Ikhwanweb :: The Muslim Brotherhood Official English Website

Thu93 2020

Last update18:06 PM GMT

Back to Homepage
Font Size : 12 point 14 point 16 point 18 point
:: Issues > Democracy
ForeignPolicy.com: A Closer Look at the “Mubarak Trust Fund”
ForeignPolicy.com: A Closer Look at the “Mubarak Trust Fund”
Stephen McInerney, POMED’s Director of Advocacy, published an article at ForeignPolicy.com about the potential establishment by the U.S. of an “endowment” for the Egyptian government, popularly referred to as the “Mubarak Trust Fund.” The FY10 appropriations bill passed by Congress in December allows the administration to use “up to $50 million” to establish an endowment to “further the shared interests” of both countries.
Tuesday, April 20,2010 14:21
by Chanan pomed.org

Stephen McInerney, POMED’s Director of Advocacy, published an article at ForeignPolicy.com about the potential establishment by the U.S. of an “endowment” for the Egyptian government, popularly referred to as the “Mubarak Trust Fund.” The FY10 appropriations bill passed by Congress in December allows the administration to use “up to $50 million” to establish an endowment to “further the shared interests” of both countries. McInerney argues that the reason for creating this special endowment is quite evident: “the Egyptian government thinks the process by which the U.S. Congress allocates foreign aid to more than 100 countries is no longer good enough for Egypt — and it appears that the Obama administration and Congress may agree.”

He traces the roots of this fund to Sen. Judd Gregg (R-NH), who originally led an effort within Congress in 2007  to distribute funds for such an endowment and succeeded last year in including language in the FY 2010 omnibus appropriations bill allocating $50 million. Few members of Congress were aware of the endowment and no details were provided in the bill that specified its structure or purpose.

McInerney sees a number of troubling elements. The endowment lacks a clear governing structure; it is not tied to political or economic reforms; and it would unnecessarily takes a new approach for education assistance that stands in stark contrast to how the U.S. supports education globally. With Congress a few months away from appropriating funds for FY 2011, McInerney makes the following assertion: “Unless a compelling case is made for providing additional funding to an ambiguous, ill-defined endowment, Congress ought to think twice before further diminishing its own role in the U.S.-Egypt aid relationship.”               Source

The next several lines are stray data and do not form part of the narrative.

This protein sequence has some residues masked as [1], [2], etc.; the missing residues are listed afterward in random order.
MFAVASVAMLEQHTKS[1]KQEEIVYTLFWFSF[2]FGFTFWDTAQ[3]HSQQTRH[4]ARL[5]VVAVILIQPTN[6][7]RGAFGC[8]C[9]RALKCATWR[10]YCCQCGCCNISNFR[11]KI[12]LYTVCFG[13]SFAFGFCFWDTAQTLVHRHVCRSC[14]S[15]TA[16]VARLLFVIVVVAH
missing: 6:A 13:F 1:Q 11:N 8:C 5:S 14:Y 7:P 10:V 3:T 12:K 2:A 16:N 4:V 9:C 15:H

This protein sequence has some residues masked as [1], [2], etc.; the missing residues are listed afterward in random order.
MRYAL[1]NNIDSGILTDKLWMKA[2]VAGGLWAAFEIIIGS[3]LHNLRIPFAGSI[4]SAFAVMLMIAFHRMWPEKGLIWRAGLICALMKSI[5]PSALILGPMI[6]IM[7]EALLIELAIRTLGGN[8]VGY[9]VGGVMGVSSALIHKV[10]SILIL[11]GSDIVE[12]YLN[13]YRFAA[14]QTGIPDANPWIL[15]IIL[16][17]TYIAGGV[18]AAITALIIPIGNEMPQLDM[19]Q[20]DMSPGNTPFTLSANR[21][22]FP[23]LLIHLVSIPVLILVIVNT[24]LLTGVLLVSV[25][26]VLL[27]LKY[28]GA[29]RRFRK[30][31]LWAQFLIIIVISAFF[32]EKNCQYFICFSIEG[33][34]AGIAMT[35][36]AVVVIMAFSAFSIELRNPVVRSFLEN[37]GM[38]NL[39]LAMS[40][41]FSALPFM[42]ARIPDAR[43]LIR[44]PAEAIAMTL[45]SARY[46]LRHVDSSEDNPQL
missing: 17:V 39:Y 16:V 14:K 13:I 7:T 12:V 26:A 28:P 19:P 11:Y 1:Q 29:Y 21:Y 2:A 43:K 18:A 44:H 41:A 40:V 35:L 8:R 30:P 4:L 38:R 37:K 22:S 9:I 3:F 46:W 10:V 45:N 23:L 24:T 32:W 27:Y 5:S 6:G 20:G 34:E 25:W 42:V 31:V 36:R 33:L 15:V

tags: Egyptian Government / Democracy in Egypt / NDP / Congress / Obama / Mubarak / Mubarak Regime / Obama Administration
Posted in Democracy  
Print
Related Articles
NDP: Protesters should be shot
Egyptians believe Mubarak grooming son for power
Egypt: NDP criticized amid mounting tension
In Egypt, the Twilight of the Mubarak Regime
Clashes between MB and NDP over State’s budget
Egyptian government is questioned on the disappearance of LE 1272 billion
Mubarak well enough to leave hospital
Muslim Congressman Called names by Tea Party Protesters
Egypt's Mubarak: three decades of rigid rule
EGYPT: Mubarak aims to cool off enthusiasm for Mohamed ElBaradei
Egyptian government faces difficult times in 2010
Egyptian human rights leaders meet Obama
UPR: Egyptian government Vs NGOs
Obama and the Middle East: One Year On, A New Beginning?
NDP’s MP Continue Their Indecency
Egypt-Algeria World Cup violence used to rally support for Mubarak regime
Obama's Nobel
Egypt's Relationship With The US Is On An Upswing Following US President Barack Obama's Speech In Cairo
The Egyptian government paves the way for Further restrictions imposed on the Civil Society
NDP Members in U.S: Nothing Prevents MB from Becoming A Political Party
Egyptian Government Threatening Health Security
“Anti-Islam Congress” in Cologne: European Parties Fail to Feed Resentment against Islam
Is the Egyptian government at war with its people?
Sign The Petition To Congress
Egypt’s Brothers open to dialogue with US Congress(Reuters)
Is the Egyptian government at war with its people?
Egypt: Mubarak Regime Cracks Down on Opposition
Egypt: Strike wave shakes Mubarak regime